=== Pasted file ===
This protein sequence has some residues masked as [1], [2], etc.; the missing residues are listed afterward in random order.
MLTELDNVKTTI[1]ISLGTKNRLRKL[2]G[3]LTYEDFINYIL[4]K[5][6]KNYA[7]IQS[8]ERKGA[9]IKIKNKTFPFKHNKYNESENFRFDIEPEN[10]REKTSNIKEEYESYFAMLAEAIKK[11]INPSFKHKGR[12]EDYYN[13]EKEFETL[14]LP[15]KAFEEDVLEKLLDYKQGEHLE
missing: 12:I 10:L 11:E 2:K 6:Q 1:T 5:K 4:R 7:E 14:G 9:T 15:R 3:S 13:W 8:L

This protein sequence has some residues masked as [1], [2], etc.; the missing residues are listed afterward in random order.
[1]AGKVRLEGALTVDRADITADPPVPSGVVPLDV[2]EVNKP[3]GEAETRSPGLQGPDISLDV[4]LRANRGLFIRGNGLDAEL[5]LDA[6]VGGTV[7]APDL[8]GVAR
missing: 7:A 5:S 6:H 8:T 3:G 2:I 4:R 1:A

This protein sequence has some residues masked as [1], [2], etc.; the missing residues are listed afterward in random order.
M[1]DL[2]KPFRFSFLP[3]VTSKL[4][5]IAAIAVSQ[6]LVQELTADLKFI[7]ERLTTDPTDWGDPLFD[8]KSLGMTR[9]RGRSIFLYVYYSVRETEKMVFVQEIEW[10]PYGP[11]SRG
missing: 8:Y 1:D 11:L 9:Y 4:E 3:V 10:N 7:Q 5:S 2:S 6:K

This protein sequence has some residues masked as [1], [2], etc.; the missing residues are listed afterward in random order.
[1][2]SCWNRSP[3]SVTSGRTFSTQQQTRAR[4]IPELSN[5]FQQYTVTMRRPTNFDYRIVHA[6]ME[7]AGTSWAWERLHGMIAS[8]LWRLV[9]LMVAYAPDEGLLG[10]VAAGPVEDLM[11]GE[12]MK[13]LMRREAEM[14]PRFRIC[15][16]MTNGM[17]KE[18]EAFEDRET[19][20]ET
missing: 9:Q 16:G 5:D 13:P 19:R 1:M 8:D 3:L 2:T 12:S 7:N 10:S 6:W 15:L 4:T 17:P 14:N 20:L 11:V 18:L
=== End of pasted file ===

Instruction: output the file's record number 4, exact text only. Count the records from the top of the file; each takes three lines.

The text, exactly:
This protein sequence has some residues masked as [1], [2], etc.; the missing residues are listed afterward in random order.
[1][2]SCWNRSP[3]SVTSGRTFSTQQQTRAR[4]IPELSN[5]FQQYTVTMRRPTNFDYRIVHA[6]ME[7]AGTSWAWERLHGMIAS[8]LWRLV[9]LMVAYAPDEGLLG[10]VAAGPVEDLM[11]GE[12]MK[13]LMRREAEM[14]PRFRIC[15][16]MTNGM[17]KE[18]EAFEDRET[19][20]ET
missing: 9:Q 16:G 5:D 13:P 19:R 1:M 8:D 3:L 2:T 12:S 7:N 10:S 6:W 15:L 4:T 17:P 14:N 20:L 11:V 18:L